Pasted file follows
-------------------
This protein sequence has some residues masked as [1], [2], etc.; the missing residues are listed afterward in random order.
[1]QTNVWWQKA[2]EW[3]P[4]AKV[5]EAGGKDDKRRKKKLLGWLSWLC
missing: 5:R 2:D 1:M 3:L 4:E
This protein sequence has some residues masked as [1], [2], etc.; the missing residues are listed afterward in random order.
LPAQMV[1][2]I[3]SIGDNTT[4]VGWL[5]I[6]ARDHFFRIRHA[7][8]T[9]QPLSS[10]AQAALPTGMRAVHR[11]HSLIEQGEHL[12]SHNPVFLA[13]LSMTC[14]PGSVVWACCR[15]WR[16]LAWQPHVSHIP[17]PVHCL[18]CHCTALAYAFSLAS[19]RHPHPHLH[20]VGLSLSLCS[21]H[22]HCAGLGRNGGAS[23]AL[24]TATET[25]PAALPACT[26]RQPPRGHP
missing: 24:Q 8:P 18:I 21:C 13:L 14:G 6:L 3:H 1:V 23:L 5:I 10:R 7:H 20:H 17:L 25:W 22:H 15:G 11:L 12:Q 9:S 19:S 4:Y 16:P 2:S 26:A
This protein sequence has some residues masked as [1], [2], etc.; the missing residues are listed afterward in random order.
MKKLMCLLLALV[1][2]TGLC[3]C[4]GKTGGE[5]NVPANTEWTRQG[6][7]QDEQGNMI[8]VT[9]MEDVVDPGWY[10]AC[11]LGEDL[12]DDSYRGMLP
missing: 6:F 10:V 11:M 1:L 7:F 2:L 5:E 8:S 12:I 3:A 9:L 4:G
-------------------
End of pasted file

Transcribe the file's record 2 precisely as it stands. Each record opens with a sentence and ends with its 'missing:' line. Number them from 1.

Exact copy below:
This protein sequence has some residues masked as [1], [2], etc.; the missing residues are listed afterward in random order.
LPAQMV[1][2]I[3]SIGDNTT[4]VGWL[5]I[6]ARDHFFRIRHA[7][8]T[9]QPLSS[10]AQAALPTGMRAVHR[11]HSLIEQGEHL[12]SHNPVFLA[13]LSMTC[14]PGSVVWACCR[15]WR[16]LAWQPHVSHIP[17]PVHCL[18]CHCTALAYAFSLAS[19]RHPHPHLH[20]VGLSLSLCS[21]H[22]HCAGLGRNGGAS[23]AL[24]TATET[25]PAALPACT[26]RQPPRGHP
missing: 24:Q 8:P 18:I 21:C 13:L 14:G 6:L 3:H 1:V 23:L 5:I 10:R 7:H 20:H 17:L 25:W 22:H 15:G 11:L 12:Q 9:S 19:S 4:Y 16:P 2:S 26:A